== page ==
Monday 3rd December, the first load arrived in the Morning
Monday 3rd December, the second load arrived late afternoon
The contents of those two loads had to be combined into 300 x 710 gram bundles, 16 items per bundle, to be distributed to individual letterboxes -- all that folding is very time-consuming.  Hopefully all this weightlifting will help to maintain my bone density!

The following photos show the size of loads received in previous weeks --
Monday 26 November, the first load delivered in the morning
Monday 26 November, the second load delivered mid afternoon
Monday 12 November, the first load delivered in the morning
Monday 12 November, the second load delivered in afternoon
After folding all these bundles, distribution has to be done on Tuesday and Wednesday, rain, hail or shine!!  My two dogs accompany me and enjoy riding in the pram on top of the loads.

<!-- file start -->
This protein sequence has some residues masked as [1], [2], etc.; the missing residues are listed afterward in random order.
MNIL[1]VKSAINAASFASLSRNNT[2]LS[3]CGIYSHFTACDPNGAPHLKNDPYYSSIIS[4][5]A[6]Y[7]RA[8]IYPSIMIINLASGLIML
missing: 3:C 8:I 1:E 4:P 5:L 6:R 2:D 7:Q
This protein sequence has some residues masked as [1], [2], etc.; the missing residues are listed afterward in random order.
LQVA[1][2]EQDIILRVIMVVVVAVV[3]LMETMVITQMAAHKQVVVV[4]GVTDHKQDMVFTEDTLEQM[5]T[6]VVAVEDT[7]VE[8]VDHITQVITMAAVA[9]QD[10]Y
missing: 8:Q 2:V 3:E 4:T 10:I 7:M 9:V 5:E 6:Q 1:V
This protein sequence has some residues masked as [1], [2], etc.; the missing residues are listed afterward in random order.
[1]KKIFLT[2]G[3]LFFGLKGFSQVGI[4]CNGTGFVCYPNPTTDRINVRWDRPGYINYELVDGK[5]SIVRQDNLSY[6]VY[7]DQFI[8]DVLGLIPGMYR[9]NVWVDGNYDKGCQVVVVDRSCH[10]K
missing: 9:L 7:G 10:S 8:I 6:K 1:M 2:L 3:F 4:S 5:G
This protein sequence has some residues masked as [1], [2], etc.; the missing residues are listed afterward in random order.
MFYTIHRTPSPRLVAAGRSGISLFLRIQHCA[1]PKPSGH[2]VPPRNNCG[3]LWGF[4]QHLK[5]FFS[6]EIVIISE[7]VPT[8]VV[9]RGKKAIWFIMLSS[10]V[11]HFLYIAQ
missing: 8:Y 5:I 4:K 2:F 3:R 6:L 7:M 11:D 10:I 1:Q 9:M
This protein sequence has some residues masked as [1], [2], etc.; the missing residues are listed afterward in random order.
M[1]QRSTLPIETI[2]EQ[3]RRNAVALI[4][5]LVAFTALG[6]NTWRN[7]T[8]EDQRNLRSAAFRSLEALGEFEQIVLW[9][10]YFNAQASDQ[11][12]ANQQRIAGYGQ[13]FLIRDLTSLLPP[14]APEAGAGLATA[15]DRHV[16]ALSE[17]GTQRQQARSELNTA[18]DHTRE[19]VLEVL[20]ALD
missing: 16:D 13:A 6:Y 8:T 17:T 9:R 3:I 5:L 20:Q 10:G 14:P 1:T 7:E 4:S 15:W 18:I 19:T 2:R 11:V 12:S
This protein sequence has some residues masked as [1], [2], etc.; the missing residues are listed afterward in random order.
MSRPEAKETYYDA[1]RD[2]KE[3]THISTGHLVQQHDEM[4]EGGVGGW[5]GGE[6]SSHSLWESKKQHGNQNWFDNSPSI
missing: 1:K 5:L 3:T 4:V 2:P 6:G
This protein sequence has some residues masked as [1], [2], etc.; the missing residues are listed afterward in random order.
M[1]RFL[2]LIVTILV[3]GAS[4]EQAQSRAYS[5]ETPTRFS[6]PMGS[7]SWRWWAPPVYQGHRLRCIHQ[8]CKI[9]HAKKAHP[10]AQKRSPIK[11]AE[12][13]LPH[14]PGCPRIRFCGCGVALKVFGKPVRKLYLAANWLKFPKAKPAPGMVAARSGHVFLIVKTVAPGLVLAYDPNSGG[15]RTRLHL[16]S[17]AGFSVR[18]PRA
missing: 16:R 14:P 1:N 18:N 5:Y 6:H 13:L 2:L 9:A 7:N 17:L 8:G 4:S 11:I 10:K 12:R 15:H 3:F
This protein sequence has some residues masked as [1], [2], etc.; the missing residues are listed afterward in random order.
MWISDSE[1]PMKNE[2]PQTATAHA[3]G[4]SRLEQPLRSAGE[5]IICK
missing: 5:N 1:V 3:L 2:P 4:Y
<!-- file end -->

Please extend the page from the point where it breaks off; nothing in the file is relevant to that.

A fully loaded twin pram!
Normally, I can do the complete round in four loads, but the pram does have a breaking strain and the larger bundles of recent weeks, means that I have to return home to re-load and this means extra walking. Because of the weight involved, this last delivery required eight pram loads.

The dogs know the route and look forward to approaching houses where people are likely to come out and give them a friendly pat, or even a small treat! It is certainly one way of getting to know the neighbourhood.

The weekend load is usually smaller and arrives on a Friday in time for preparation for distribution on Saturday and Sunday.  Consequently, Thursday is my only truly "Catalogue Free" day of the week!

The Rewards???  Considering the amount of time involved, it certainly is not a viable proposition, however, the meagre pittance that I get paid does help to buy the groceries and that little pay packet would be missed if I were to give it up.  Greater reward is in knowing that the exercise helps to keep me fit and healthy, the dogs love their outings, and I look on it as a Community Service to all those who love their Junk Mail...